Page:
Here are some assorted musings:
- First there was the interest-rate conundrum in the mid-2000s that stumped the Fed, now there is the steepening yield curve mystery from last week that has the Fed perplexed. The Treasury yield curve is so frustrating some times for the Fed. Fortunately, Rebecca Wilder has some insights on this latest yield curve development.
- Is Paul Krugman throwing the baby out with the bathwater in his latest column? He argues the fundamental reason we are in this bind is that the financial sector was deregulated in the 1980s, financial innovation took off, and as a result there has been too much borrowing since then. I think many observers would agree there has been a lot of borrowing, but does Krugman really want to inhibit financial innovation just because it makes its easier for individuals to make bad financial decisions? Most inventions and innovations have the potential for creating problems, but instead of outlawing them we try to manage them.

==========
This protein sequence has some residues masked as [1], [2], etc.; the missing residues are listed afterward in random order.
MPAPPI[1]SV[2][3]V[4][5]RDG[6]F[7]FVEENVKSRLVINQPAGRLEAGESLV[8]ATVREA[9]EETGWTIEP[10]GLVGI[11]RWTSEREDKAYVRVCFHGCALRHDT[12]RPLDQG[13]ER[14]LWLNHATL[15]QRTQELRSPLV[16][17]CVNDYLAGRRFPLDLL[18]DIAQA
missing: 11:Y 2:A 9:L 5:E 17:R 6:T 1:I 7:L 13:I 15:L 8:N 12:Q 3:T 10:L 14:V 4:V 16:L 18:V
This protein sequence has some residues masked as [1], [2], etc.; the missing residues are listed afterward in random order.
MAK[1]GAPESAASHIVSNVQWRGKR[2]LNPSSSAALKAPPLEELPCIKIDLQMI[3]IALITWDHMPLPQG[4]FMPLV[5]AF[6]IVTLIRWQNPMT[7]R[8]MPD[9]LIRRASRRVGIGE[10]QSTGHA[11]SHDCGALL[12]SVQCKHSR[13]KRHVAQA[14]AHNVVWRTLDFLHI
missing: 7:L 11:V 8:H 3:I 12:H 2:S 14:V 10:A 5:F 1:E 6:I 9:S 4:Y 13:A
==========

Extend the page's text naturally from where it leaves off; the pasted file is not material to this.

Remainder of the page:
- Brad Sester notes total U.S. borrowing from the rest of the world is down, even though U.S. government borrowing is exploding. That is because households and business are borrowing a lot less. As a result, government borrowing is offsetting the fall in private borrowing. Here is his summary graph (click on figure to enlarge):